This paper is an attempt to better understand a hard-core security issue through a feminist lens or to grasp a new “Great Game” emerging in central Eurasia by using a feminist understanding of power. The war in Ukraine is considered pivotal to the direction of world history, global order, and the very architecture of the international system. While NATO and Western powers are reluctant to go into a direct military confrontation with Russia over Ukraine, sanctions on Russia have repercussions that extend way beyond Russian borders. Specifically, the former Soviet republics of Central Asia and South Caucasus—which have continued to be almost an integrated part of the extended Russian economy—are experiencing a stronger impact of sanctions than initially planned by the international community. This paper aims to address the unintended consequences of sanctions against Russia on the extended Eurasian space. It claims that sanctions against Russia represent both a trap and an opportunity for the so-called small states in Central Asia and South Caucasus, subjecting them to the patterns of the world hierarchies on one hand and providing the space for maneuver, on the other. A question in focus here is what conditions the so-called small Eurasian actors may need to overcome to remove themselves from Russian dependency. This article relies on the ontology of feminist security studies by focusing on the marginal actors of the Great Game, discovering that resilience is another form of soft power in today’s international relations.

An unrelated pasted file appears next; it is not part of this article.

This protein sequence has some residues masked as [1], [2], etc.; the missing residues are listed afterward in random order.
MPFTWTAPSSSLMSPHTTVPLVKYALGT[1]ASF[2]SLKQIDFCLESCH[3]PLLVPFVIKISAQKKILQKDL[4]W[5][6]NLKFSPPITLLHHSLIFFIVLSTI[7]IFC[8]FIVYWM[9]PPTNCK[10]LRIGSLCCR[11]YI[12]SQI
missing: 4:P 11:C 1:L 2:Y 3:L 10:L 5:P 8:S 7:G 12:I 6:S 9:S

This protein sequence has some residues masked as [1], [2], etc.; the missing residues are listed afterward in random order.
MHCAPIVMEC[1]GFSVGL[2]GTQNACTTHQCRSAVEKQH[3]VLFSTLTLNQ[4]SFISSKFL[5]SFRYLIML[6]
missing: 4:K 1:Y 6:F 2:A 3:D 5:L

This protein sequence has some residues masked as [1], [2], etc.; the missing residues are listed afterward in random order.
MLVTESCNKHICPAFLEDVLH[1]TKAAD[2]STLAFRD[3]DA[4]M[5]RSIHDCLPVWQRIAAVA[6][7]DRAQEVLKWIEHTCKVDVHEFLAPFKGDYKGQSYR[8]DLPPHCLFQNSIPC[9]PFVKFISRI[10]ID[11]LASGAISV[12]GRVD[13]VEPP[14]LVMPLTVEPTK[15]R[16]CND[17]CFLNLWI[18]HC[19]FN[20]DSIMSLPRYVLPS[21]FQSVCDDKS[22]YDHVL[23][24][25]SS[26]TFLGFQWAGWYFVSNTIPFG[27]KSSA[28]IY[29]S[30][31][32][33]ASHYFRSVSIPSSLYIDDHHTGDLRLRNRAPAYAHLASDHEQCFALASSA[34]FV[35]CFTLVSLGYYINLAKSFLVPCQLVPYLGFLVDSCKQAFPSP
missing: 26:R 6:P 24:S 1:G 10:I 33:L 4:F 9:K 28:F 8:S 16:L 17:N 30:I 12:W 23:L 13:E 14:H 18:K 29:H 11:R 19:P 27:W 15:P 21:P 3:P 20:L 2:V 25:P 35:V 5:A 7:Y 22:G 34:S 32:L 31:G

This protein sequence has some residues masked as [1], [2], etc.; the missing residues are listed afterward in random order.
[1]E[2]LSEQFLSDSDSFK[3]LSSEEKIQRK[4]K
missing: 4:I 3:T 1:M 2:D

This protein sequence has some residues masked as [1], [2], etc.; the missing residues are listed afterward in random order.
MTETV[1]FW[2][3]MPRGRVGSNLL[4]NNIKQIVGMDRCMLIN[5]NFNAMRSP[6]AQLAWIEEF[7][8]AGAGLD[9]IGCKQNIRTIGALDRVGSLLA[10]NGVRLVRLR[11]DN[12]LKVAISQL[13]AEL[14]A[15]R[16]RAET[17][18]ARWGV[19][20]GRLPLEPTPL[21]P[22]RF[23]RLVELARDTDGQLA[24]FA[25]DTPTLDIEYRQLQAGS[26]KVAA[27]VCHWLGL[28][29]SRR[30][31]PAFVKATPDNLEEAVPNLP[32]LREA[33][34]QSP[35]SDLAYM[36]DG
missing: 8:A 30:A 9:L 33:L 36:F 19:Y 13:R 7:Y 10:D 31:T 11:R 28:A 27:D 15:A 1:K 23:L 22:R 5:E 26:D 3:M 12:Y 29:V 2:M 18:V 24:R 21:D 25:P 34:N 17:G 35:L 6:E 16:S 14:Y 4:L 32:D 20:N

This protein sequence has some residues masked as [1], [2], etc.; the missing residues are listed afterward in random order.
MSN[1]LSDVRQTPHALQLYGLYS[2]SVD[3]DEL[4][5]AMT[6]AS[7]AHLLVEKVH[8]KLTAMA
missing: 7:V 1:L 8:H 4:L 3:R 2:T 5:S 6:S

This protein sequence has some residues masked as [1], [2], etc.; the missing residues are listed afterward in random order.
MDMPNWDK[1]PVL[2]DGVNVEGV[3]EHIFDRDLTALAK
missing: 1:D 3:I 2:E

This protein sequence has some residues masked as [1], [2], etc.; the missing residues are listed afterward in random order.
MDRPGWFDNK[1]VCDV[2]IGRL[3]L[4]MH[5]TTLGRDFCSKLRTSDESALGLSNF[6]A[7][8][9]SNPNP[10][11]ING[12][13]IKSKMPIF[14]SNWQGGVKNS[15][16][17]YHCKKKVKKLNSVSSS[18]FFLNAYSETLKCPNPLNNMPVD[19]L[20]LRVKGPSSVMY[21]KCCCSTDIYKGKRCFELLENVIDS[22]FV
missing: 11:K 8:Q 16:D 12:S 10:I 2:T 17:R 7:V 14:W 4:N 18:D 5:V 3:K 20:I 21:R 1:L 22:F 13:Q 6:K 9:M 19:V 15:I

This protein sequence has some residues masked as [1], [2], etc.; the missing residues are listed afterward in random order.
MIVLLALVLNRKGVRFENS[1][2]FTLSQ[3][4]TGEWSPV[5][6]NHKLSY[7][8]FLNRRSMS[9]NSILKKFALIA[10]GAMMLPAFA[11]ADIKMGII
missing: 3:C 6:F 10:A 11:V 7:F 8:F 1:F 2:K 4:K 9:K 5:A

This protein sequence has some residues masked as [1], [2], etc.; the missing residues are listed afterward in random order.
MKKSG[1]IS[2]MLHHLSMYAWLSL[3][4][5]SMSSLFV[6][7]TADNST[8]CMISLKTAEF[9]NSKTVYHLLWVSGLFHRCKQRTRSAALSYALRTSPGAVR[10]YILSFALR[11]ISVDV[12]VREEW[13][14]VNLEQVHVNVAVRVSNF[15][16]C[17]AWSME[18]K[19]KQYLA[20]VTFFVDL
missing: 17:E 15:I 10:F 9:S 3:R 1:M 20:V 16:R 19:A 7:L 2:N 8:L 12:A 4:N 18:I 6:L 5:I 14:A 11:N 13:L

Author Biography

Dr. Viktoria Akchurina is an Assistant Professor and the Coordinator of the MA Program in Global Affairs and Diplomatic Leadership at Anwar Gargash Diplomatic Academy, UAE. Previously, she worked at the OSCE Academy in Bishkek and Dauphine University in Paris. Her research focuses on state-building in central Eurasia and the Middle East, comparatively. She is an author of Incomplete State-building in Central Asia: State as Social Practice, published by Palgrave Macmillan in 2022. She is currently working on comparative research projects on “Water and Conflicts” and “Disputed Borderlands” in global affairs.

Prof. Anna Dolidze is an Associate Professor and a Research Lead in the Science in Policing and Security Program at Rabdan Academy, Abu Dhabi, UAE. She is the author of three books: Towards an Unknown Port (2016), Academic Writing in Law (2017), and First Steps: The Judiciary of Georgia during the First Republic 1918-1921 (2019) along with numerous scholarly articles about transitional justice, human rights, and rule of law. Dr. Anna Dolidze graduated from Tbilisi State University in 2002 with a degree in Law. She later earned an LLM from Leiden University followed by a Doctorate from Cornell Law School.